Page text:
This February, like many Februaries before it, we take the time to celebrate Black History Month. It’s a time when we can acknowledge the pain and suffering caused by slavery, racism, and discrimination. But, more than that, it’s a time to celebrate the accomplishments of this vast and varied group of people.
The books this month highlight those accomplishments. Some are large, like helping land a spaceship on the moon, others are smaller, like bringing diversity to the pages of picture books, but all are important and worthy of recognition.
One book that uncovers many of these hidden heroes and helpers is Schomburg: The Man Who Built a Library by Carole Boston Weatherford and illustrated by Eric Velasquez (Candlewick Press, 2017). This biography is about a historical detective: Auturo Schomburg. As a child he was told that his people had no history worth mentioning because they had done nothing of note. He didn’t believe his teacher and dedicated his life to uncovering the truth.
Throughout his life, Schomburg hunted down facts about John James Audubon, Alexandre Dumas, Frederick Douglass, and so many more. These facts were found in the pages of over 5,000 books, several thousand pamphlets, prints, and papers. When there was no more room in his house for these books, they became the foundational texts for the 135th Street branch of the New York Public Library’s Division of Negro History, Literature and Prints. His incredible biography is showcased next to captivating illustrations that bring Schomburg and the individuals he found to life. For ages 9 to 12.
Other individuals that don’t appear in the biography about Schomburg are Miss Lou, Katherine Johnson, James Weldon Johnson and his brother John Rosamond Johnson. Here are some stories that cover their triumphs.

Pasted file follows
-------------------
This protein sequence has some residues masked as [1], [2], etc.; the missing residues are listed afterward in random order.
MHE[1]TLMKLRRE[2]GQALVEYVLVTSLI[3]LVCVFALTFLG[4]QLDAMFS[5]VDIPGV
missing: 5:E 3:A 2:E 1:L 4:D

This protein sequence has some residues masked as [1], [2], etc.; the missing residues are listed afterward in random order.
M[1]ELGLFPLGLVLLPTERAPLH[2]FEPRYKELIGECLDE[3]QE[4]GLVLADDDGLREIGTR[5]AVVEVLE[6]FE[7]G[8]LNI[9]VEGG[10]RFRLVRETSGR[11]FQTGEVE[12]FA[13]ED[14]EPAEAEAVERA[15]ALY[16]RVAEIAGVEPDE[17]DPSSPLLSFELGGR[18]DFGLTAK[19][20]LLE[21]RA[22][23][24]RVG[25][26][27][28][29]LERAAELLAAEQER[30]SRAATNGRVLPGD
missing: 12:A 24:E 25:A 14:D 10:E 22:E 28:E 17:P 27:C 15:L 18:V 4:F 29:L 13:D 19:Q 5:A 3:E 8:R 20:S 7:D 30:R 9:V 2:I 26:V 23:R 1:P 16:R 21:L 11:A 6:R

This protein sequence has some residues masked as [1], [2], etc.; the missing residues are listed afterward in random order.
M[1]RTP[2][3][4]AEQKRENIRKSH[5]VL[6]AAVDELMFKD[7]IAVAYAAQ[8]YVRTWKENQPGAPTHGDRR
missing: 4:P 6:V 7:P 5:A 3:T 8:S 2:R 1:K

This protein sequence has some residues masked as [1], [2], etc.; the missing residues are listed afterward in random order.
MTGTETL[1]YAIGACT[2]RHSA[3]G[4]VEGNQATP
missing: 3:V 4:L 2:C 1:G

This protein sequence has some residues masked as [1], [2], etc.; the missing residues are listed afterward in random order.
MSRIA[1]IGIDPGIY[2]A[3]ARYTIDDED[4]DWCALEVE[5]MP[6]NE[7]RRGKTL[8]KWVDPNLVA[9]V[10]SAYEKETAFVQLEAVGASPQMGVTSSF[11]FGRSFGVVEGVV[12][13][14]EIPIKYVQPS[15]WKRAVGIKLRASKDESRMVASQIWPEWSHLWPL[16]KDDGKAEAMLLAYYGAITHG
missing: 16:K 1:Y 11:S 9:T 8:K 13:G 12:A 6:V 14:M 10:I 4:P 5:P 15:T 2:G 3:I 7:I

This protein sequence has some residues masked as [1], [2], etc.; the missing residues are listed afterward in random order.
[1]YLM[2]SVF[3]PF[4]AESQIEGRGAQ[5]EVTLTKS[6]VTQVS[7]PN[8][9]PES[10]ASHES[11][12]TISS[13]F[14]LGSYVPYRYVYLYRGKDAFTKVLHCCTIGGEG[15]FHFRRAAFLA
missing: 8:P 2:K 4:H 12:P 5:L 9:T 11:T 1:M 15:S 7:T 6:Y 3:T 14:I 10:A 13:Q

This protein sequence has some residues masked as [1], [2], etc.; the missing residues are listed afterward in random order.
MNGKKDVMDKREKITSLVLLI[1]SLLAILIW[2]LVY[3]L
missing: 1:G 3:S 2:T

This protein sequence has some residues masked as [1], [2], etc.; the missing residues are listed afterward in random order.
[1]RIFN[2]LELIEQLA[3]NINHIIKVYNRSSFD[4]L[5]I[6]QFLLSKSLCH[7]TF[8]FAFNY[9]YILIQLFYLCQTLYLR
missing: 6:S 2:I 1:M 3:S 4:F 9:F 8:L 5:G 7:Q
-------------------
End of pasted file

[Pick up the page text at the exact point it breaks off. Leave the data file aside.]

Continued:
A Likkle Miss Lou by Nadia L. Hohn and illustrated by Eugenie Fernandes (Owlkids books, 2019) focuses on Louise Bennett Coverley or Miss Lou. Miss Lou is a Jamaican poet who wrote her poems in Jamaican patois. When she was in school and began writing poetry, patois was frowned upon. But with a bit of encouragement from her mother, her new teacher, and her burgeoning fans, she persisted. And, because of her perseverance and spirit she brought patios to the world and freed a language that others were trying to suppress. The vibrant colours and pictures highlight the fear, the excitement, and the love of words that Louise felt as she was growing up. For ages 4 to 8.
A Computer Called Katherine by Suzanne Slade and illustrated by Veronica Miller Jamison (Little, Brown and Company, 2019) is about the African American woman named Katherine Johnson who helped Neil Armstrong land on the moon. Growing up Katherine believed that skin colour and gender shouldn’t determine what someone was able to do. She knew women could be anything. Yes, they could be teachers and nurses, but they could also be scientists and mathematicians. And so to prove it, she got a job as a computer, which meant she solved long math equations.